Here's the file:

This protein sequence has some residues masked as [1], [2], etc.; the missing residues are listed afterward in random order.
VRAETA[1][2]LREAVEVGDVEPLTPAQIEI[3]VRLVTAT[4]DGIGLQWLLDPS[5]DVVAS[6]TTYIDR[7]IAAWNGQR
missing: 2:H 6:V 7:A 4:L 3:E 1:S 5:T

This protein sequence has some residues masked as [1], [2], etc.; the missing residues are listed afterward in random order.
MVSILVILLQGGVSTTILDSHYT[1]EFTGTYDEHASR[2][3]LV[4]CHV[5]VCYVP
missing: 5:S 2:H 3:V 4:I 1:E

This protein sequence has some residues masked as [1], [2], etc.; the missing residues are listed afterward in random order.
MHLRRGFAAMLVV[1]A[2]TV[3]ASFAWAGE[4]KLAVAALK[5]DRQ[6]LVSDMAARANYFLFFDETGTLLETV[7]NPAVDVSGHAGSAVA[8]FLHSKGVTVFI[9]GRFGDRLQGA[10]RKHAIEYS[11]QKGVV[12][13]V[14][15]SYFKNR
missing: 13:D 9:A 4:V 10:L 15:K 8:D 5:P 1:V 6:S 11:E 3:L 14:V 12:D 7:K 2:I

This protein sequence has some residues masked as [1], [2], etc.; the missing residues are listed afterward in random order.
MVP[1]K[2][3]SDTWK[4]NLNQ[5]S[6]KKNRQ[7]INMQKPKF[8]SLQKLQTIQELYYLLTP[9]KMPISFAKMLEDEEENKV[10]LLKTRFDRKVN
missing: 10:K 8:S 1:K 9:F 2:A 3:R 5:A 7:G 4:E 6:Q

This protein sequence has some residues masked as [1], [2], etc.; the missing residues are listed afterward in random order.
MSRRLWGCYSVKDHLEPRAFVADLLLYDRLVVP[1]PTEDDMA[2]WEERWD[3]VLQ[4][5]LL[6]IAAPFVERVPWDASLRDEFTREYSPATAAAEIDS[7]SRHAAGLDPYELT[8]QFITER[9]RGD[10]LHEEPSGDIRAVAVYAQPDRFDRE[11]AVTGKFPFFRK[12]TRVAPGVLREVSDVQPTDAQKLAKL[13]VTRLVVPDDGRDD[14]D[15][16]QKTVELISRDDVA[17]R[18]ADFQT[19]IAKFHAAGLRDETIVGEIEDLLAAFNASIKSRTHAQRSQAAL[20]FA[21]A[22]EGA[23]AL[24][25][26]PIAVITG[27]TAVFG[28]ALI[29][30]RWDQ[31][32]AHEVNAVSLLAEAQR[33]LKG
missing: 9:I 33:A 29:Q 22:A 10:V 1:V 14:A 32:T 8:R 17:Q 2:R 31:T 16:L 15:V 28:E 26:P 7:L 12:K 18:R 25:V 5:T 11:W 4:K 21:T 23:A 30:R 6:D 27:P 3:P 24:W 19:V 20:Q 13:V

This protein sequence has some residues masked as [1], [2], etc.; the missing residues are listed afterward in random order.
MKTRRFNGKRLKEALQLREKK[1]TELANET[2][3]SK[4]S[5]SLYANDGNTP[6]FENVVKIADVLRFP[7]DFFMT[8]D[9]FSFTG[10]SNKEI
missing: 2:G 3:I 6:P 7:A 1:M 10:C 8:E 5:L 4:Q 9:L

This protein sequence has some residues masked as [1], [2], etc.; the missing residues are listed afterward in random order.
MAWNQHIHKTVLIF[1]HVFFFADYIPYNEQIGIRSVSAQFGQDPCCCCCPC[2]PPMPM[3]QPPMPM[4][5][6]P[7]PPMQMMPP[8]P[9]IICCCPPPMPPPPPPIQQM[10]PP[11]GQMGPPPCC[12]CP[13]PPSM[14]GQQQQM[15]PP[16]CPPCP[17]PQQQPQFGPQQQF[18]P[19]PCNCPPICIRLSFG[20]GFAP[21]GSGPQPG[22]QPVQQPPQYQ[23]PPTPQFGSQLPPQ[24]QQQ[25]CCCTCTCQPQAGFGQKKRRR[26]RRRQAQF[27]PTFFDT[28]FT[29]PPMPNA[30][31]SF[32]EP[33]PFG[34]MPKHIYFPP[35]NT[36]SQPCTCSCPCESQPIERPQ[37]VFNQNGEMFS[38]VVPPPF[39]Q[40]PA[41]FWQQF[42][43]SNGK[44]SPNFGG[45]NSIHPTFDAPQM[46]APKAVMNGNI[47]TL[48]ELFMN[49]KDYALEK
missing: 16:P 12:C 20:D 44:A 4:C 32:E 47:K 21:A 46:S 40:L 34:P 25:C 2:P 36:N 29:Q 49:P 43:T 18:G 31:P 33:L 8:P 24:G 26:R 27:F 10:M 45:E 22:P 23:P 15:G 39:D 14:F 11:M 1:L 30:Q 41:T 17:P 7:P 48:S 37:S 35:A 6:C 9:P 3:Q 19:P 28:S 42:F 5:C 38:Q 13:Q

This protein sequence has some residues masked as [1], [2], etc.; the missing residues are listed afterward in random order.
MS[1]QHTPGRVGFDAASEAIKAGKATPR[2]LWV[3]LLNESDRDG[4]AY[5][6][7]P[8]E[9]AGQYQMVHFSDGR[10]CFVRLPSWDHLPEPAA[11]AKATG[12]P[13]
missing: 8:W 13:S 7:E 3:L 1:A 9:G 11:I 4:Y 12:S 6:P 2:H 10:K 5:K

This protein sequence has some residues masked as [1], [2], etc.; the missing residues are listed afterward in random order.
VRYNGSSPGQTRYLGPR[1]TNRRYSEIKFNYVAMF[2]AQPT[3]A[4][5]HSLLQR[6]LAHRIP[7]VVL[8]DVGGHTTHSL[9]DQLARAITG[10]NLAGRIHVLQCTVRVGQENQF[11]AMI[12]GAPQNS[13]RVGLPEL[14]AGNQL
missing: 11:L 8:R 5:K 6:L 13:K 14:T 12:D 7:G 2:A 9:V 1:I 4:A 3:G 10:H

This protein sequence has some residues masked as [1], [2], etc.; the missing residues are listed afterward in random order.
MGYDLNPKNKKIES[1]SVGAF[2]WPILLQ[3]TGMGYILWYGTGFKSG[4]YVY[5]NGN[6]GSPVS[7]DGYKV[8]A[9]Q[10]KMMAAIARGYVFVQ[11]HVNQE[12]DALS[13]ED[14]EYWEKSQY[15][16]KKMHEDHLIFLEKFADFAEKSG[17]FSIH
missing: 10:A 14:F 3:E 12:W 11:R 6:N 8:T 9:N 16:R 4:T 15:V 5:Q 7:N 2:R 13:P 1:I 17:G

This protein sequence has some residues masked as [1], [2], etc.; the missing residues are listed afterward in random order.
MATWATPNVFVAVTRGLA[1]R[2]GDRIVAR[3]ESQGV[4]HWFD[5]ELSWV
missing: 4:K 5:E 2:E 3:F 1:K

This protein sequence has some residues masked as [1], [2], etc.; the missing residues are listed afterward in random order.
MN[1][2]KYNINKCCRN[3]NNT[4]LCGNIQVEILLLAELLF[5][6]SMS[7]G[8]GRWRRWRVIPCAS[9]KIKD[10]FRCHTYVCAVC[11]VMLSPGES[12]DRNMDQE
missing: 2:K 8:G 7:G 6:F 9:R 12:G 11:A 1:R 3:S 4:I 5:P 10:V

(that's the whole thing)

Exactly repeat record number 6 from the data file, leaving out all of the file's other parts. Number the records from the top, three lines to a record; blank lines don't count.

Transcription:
This protein sequence has some residues masked as [1], [2], etc.; the missing residues are listed afterward in random order.
MKTRRFNGKRLKEALQLREKK[1]TELANET[2][3]SK[4]S[5]SLYANDGNTP[6]FENVVKIADVLRFP[7]DFFMT[8]D[9]FSFTG[10]SNKEI
missing: 2:G 3:I 6:P 7:A 1:M 10:C 8:E 5:L 4:Q 9:L